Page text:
The villa was built from 1703 to 1718 by the Almo Collegio Borromeo of Pavia, which turned it into a summer residence for its boarders and was held in their possession, without interruption, until 1967.

The villa included a park with old trees and a chapel, in a wing of the building, with a separate entrance, open onto the garden.

From a description from 1879, we know that the villa included the main house, but it was also the heart of the farm: in addition to the rooms of the property, there was also accommodation for the farmer of the Collegio Borromeo present, wineries, the wine cellar, the press, the premises for the breeding of silkworms and barns, they occupied, probably, the east wing of the first floor, above the porch, where today we see a series of small windows. Various activities took place under the direct control of the property: the link between farming and residential function was very strong.

Today, however, despite the centrality of wine production, the villa has the characteristics of refined elegance, typical of a noble residence. In 1967, the new owners began a general restoration. The architect Carlo Emilio Aschieri, who brought the house to its former glory, directed the work.

In 1993 the current owners streamlined access, creating a second entrance to the gardens, through the construction of a stone stairway and designated a vast area as a wide parking lot: adjustments needed to equip a private facility to meet the needs of its present functionality.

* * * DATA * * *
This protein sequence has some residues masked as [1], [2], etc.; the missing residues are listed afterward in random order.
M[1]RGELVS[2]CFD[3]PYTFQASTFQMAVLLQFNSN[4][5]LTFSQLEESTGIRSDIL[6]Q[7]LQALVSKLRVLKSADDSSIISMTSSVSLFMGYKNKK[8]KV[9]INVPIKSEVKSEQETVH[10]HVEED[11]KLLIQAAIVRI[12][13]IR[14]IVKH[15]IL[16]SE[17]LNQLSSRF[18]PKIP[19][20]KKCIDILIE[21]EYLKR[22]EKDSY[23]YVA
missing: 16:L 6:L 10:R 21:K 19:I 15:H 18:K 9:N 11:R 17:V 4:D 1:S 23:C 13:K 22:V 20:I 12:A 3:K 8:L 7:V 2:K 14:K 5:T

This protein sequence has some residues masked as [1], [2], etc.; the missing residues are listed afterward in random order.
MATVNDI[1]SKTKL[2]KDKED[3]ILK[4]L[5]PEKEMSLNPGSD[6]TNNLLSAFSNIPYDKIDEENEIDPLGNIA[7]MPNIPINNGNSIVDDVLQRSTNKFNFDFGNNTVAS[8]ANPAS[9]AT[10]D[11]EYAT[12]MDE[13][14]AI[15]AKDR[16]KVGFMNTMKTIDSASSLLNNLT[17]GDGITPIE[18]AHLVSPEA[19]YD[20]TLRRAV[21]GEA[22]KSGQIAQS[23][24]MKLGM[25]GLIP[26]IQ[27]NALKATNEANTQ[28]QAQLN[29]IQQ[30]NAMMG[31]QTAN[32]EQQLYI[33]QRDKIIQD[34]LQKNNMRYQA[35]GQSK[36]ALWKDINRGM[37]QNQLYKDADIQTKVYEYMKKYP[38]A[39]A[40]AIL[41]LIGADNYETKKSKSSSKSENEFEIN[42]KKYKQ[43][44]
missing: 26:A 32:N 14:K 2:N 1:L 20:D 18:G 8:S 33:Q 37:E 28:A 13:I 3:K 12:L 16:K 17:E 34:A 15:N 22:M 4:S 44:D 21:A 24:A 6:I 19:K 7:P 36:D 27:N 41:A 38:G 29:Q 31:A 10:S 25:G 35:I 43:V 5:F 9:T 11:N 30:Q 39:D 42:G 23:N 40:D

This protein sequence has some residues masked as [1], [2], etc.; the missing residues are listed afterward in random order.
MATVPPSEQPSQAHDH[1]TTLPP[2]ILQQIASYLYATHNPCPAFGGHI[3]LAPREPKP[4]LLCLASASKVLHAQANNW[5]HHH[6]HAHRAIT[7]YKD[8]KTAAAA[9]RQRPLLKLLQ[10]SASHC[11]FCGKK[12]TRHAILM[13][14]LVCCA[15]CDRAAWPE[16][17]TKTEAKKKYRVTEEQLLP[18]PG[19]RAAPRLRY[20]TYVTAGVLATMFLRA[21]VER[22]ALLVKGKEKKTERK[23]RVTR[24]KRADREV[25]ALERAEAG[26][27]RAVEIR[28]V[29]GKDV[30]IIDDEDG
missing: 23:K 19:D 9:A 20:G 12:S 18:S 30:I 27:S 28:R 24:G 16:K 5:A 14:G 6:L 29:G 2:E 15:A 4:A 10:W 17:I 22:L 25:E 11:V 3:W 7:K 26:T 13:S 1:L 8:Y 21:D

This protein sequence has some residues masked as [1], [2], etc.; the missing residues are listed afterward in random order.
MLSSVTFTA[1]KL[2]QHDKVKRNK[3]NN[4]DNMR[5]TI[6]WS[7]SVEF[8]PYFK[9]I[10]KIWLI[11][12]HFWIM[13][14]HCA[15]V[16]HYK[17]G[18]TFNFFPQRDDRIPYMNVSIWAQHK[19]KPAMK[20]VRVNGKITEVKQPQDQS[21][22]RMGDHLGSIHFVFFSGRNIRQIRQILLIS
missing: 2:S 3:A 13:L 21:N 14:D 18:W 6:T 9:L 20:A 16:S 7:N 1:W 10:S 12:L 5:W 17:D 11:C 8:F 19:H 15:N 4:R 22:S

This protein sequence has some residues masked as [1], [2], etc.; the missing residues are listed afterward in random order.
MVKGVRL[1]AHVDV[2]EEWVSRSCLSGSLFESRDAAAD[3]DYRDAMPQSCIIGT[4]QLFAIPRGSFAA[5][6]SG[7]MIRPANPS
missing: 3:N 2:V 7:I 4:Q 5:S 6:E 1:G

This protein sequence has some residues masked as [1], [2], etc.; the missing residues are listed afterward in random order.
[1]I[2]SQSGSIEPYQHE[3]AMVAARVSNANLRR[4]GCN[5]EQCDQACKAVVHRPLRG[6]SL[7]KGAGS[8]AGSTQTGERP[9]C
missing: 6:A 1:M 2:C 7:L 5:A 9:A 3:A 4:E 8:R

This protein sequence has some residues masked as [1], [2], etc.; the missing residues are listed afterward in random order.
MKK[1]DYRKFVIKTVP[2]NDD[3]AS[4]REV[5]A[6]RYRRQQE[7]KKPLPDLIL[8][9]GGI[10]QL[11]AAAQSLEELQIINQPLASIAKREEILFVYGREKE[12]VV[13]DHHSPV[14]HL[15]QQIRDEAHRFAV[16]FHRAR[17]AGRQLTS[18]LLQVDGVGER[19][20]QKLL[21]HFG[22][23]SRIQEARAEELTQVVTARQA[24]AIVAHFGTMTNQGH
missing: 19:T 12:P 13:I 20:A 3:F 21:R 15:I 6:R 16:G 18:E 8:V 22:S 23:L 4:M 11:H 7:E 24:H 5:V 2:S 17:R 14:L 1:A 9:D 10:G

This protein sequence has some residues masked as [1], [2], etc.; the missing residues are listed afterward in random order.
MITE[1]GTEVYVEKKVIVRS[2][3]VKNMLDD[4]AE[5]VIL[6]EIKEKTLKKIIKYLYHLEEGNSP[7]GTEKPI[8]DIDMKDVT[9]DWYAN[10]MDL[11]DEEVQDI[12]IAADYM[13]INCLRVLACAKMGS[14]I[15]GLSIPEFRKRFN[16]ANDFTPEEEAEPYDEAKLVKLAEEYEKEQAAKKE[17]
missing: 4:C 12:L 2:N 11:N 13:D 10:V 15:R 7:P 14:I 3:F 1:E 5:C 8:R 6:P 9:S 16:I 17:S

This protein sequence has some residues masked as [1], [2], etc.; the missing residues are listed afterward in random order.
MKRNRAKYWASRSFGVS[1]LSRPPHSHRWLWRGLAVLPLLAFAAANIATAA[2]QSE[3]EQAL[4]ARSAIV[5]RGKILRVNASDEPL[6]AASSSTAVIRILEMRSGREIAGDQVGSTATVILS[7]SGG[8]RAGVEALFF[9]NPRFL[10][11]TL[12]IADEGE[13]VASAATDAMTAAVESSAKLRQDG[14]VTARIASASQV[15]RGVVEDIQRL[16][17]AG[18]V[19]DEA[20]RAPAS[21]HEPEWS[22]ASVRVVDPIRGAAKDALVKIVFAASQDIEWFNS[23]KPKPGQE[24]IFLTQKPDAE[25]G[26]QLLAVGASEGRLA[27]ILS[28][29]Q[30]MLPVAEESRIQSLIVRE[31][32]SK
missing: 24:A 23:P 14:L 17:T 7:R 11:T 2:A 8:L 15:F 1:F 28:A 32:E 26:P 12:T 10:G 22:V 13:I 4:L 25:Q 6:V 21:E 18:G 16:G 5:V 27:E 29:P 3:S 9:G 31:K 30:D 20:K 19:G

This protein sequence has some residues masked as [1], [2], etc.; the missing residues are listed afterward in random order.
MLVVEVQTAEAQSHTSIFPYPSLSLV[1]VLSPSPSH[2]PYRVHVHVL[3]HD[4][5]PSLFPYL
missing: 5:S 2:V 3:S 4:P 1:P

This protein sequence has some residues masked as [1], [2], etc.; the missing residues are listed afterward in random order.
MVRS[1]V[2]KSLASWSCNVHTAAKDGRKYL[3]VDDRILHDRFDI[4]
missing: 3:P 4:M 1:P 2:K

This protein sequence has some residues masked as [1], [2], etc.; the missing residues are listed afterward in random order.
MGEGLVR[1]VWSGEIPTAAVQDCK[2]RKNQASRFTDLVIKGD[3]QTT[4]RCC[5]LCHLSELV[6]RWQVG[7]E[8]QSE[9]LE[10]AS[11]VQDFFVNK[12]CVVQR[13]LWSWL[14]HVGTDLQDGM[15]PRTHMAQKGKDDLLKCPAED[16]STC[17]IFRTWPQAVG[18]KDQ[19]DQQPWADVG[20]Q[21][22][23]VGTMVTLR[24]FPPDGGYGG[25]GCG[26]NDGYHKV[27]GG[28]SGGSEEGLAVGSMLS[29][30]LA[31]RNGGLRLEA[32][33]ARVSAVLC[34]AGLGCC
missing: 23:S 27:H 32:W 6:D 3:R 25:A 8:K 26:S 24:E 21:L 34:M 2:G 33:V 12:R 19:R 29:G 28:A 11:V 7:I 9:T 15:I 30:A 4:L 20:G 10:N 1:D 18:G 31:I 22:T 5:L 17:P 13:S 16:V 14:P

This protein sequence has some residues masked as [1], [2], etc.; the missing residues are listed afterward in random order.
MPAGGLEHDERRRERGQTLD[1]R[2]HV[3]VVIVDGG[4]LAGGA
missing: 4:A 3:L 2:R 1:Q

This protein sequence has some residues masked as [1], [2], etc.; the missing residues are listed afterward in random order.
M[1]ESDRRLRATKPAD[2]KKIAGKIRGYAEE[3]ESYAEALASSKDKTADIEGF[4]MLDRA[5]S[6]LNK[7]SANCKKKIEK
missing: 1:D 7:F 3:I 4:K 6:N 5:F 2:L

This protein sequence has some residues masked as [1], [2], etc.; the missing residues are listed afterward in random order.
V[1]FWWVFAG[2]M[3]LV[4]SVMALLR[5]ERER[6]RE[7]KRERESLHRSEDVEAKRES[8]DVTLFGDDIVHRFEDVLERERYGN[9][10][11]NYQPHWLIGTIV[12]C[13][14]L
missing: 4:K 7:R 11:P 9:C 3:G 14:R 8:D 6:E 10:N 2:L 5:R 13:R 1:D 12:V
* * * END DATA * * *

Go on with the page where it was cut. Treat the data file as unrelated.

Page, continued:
At the same time the Italian gardens were reordered, enriched with ornamental plants and the floors outside completely redone, in cotto tiles in the courtyard to the villa and stone walkways in the garden.

The villa has been subject to constant maintenance of the exterior and the interior, which have been refitted with good taste and elegance.



Park Pegazzera

In 1967 the new owners ceded much of the land, but they continued to produce wine.

The current owners, since 1986, have carried out a work of constant renewal of the vineyards and a careful technological adaptation as part of the winery.

The tradition continues: the characteristics of the clay limestone soil, the presence of the bluish marl with a wealth of spring waters, the sunny and sheltered exposure of the vineyards, allows the production of a genuine nectar, appreciated as much today as in the past.